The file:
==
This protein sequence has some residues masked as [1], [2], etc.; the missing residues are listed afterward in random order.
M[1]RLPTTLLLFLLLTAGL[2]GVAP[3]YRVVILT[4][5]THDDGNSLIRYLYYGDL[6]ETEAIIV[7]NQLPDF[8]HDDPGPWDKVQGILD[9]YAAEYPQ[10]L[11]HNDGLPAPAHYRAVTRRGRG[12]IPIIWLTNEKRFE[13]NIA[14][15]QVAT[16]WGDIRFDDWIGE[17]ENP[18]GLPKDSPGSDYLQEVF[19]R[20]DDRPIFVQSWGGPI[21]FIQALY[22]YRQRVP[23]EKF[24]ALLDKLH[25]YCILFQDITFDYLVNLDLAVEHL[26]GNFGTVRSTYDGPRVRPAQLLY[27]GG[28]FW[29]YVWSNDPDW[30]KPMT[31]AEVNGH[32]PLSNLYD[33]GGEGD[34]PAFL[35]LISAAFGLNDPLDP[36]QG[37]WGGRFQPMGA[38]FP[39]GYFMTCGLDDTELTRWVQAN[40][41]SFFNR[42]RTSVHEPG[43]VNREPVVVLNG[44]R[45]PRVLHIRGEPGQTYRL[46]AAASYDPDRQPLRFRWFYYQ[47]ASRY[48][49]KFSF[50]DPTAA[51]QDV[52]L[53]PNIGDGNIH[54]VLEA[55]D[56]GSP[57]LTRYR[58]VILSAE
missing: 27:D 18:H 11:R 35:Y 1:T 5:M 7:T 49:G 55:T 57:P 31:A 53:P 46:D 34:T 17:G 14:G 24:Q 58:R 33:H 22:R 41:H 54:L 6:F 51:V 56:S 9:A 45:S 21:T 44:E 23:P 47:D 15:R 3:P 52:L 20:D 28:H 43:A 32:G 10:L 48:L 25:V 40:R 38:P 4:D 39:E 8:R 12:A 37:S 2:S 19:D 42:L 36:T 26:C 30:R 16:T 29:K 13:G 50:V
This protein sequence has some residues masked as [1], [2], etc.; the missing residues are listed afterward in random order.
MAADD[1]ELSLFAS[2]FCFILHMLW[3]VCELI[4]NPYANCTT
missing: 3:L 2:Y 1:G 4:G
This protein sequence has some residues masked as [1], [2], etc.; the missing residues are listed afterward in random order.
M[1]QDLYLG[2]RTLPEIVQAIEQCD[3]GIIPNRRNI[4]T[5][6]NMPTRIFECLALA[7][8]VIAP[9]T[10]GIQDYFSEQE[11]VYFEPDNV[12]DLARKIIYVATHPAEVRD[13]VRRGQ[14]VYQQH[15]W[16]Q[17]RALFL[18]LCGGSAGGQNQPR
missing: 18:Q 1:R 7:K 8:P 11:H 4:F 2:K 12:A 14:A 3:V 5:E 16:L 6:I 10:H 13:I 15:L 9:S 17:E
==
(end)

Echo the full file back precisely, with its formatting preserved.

This protein sequence has some residues masked as [1], [2], etc.; the missing residues are listed afterward in random order.
M[1]RLPTTLLLFLLLTAGL[2]GVAP[3]YRVVILT[4][5]THDDGNSLIRYLYYGDL[6]ETEAIIV[7]NQLPDF[8]HDDPGPWDKVQGILD[9]YAAEYPQ[10]L[11]HNDGLPAPAHYRAVTRRGRG[12]IPIIWLTNEKRFE[13]NIA[14][15]QVAT[16]WGDIRFDDWIGE[17]ENP[18]GLPKDSPGSDYLQEVF[19]R[20]DDRPIFVQSWGGPI[21]FIQALY[22]YRQRVP[23]EKF[24]ALLDKLH[25]YCILFQDITFDYLVNLDLAVEHL[26]GNFGTVRSTYDGPRVRPAQLLY[27]GG[28]FW[29]YVWSNDPDW[30]KPMT[31]AEVNGH[32]PLSNLYD[33]GGEGD[34]PAFL[35]LISAAFGLNDPLDP[36]QG[37]WGGRFQPMGA[38]FP[39]GYFMTCGLDDTELTRWVQAN[40][41]SFFNR[42]RTSVHEPG[43]VNREPVVVLNG[44]R[45]PRVLHIRGEPGQTYRL[46]AAASYDPDRQPLRFRWFYYQ[47]ASRY[48][49]KFSF[50]DPTAA[51]QDV[52]L[53]PNIGDGNIH[54]VLEA[55]D[56]GSP[57]LTRYR[58]VILSAE
missing: 27:D 18:H 11:R 35:Y 1:T 5:M 7:T 49:G 55:T 57:P 31:A 53:P 46:D 34:T 17:G 14:G 24:Q 58:R 33:H 22:R 41:H 54:L 6:F 51:V 56:S 9:A 45:S 21:T 44:E 23:P 47:D 15:R 3:P 52:L 20:D 28:H 43:A 32:G 10:L 48:L 25:V 40:R 38:P 4:D 39:E 8:R 12:A 37:S 2:S 19:D 42:L 36:T 26:C 30:R 16:T 29:K 13:G 50:V
This protein sequence has some residues masked as [1], [2], etc.; the missing residues are listed afterward in random order.
MAADD[1]ELSLFAS[2]FCFILHMLW[3]VCELI[4]NPYANCTT
missing: 3:L 2:Y 1:G 4:G
This protein sequence has some residues masked as [1], [2], etc.; the missing residues are listed afterward in random order.
M[1]QDLYLG[2]RTLPEIVQAIEQCD[3]GIIPNRRNI[4]T[5][6]NMPTRIFECLALA[7][8]VIAP[9]T[10]GIQDYFSEQE[11]VYFEPDNV[12]DLARKIIYVATHPAEVRD[13]VRRGQ[14]VYQQH[15]W[16]Q[17]RALFL[18]LCGGSAGGQNQPR
missing: 18:Q 1:R 7:K 8:P 11:H 4:F 2:K 12:A 14:A 3:V 5:E 16:L 6:I 10:H 13:I 15:L 9:S 17:E